.... if you googled this thread you may need to Copy & Paste the link below on your address bar/bowser to view the full article. CLICK SEARCH and enter Horses. Enjoy! http://www.lincoln-assassination.com/bboard/
"On the third or fourth day after Booth reached the pines, it was decided to dispose of their horses, which had become restless from lack of food and proper stabling,as it was feared that their neighing would betray them. Accordingly, Herold and Franklin A. Robey, Capt. Cox's overseer at the time, led the horses about two miles
distant into Zekiah Swamp, where it makes a junction with Clark's Run, and here they were shot. As the place was boggy, the bodies of the dead horse disappeared from view in the course of a week, and were never seen afterward.
The carcasses of these animals, however, came near betraying Captain Cox. A large troop of colored cavalrymen ( 22nd Regiment US Army ) came to the residence for the purpose of securing information as to the route taken by the assassins after they left Rich Hill. (Herold : "we went to Zekiah Swamp and stayed there two nights")
Captain Cox showed them the general direction of their course early Sunday morning, which was toward Zekiah Swamp. The troopers started for the swamp and Captain Cox and his son retired to a knoll a fourth of a mile to the rear of his house, which commanded an extensive view of the entrance to the swamp in the valley below. Would they or would they not enter below the horses? Captain Cox nervously questioned. " My son, said he, if those men enter below the spot where the bodies of the horses are, I shall hang for it".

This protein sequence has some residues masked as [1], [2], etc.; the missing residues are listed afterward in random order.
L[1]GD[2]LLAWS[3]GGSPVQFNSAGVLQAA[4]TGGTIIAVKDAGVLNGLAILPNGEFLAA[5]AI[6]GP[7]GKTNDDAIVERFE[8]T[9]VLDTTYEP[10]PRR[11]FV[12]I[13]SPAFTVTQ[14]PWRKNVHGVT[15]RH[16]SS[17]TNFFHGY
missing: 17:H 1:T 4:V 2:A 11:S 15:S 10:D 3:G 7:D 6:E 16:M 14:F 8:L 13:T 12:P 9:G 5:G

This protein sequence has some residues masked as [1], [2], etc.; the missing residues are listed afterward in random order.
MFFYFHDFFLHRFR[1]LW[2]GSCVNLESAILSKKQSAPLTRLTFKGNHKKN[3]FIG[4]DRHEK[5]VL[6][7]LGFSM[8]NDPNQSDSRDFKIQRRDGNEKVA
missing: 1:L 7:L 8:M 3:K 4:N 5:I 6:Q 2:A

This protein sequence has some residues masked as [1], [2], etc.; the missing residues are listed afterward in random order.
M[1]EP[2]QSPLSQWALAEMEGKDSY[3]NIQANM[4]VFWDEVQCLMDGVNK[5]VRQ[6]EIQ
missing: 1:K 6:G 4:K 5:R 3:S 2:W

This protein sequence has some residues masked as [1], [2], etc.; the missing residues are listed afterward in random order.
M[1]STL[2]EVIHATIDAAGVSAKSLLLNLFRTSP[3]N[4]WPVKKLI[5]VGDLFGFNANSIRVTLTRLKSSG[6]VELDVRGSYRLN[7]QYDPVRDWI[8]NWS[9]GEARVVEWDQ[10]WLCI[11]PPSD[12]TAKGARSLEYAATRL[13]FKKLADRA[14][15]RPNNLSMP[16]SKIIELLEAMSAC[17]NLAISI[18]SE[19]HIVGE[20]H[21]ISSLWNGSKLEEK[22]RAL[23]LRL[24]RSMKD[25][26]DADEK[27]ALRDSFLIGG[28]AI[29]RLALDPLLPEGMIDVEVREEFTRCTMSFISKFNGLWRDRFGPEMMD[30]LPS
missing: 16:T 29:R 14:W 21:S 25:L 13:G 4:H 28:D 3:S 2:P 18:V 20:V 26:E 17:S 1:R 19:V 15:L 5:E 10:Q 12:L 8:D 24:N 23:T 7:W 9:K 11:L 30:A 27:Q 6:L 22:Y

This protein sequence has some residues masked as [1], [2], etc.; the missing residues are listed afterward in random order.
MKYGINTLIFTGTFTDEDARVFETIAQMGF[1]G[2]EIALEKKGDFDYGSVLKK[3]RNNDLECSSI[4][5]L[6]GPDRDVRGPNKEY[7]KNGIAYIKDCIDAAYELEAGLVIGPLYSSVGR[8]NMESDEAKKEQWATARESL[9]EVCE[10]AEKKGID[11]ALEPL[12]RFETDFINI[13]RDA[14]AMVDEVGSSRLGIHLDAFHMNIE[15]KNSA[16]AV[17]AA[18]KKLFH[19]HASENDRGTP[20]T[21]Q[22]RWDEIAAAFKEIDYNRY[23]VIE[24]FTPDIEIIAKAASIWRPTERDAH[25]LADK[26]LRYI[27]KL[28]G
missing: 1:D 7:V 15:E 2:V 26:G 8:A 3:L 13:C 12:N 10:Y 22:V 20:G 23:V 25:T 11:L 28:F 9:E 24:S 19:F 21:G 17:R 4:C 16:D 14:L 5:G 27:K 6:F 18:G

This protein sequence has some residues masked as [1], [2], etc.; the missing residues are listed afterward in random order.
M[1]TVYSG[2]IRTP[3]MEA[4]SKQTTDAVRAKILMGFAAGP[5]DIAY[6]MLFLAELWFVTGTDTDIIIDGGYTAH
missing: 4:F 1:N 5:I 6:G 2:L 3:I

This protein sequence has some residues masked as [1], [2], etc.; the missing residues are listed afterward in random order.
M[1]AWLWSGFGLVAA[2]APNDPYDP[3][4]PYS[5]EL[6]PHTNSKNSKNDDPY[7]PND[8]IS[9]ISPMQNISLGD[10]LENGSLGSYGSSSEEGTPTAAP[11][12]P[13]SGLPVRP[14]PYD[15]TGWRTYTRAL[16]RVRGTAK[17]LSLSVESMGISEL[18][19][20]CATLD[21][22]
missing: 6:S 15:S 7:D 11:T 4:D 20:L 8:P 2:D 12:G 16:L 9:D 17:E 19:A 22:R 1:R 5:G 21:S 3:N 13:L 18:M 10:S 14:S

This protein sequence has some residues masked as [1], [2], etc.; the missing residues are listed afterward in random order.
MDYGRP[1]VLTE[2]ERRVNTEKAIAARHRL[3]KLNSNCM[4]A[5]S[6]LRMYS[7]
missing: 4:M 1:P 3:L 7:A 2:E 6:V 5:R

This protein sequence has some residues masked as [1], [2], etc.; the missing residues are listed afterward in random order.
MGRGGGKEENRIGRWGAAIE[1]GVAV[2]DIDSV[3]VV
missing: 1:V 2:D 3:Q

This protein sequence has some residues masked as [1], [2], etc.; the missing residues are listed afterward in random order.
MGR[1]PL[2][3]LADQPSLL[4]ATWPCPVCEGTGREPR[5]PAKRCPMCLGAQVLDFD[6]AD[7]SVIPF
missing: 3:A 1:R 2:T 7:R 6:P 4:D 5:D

Victor Louis Mason ( Four Lincoln Conspiracies , pg.905)
" Now, our troubles began (when) squad after squad of soldiers marched up to the house to search and question. I will remember about the begining or the middle of the week succeeding their (Booth/ Herold ) departure from this neighborhood, a command of negro troops surrounded the house and searched from garret to cellar. They left and deployed toward Zekiah Swamp lying east-southeast from Rich Hill.
After they left, Pa and I went on the hill overlooking Zakiah Swamp and as the negroes entered the swamp we could see the buzzards hovering over where the slain horses were sinking out of sight in the mire of Zakiah bog. But they were never discovered and their fate would have never been told, but that Thomas A. Jones, the surviving principle in the affair was induced some five or six years ago to disclose the secret to George Alfred Townsend. ".
Samuel Cox Jr.
Cox's view from the hill. http://youtu.be/iPUCGttFvNQ
Relics from Zekiah Swamp at location marked "Horses"
Booth's bay mare was wearing a single snaffle bit.
Silas T. Cobb
Sgt.Co F, 3rd Mass. Heavy Artillery,
"I was on duty Friday night, April 14,1865 at the Navy Yard Bridge, at the Washington City end, from dark until one o'clock. About ten or eleven o'clock I noticed two horsemen pass the bridge from Washington. The first passed from twenty to twenty-five minutes of eleven; he was mounted on a bright bay horse, rather below
medium size, dark legs, long tail and mane.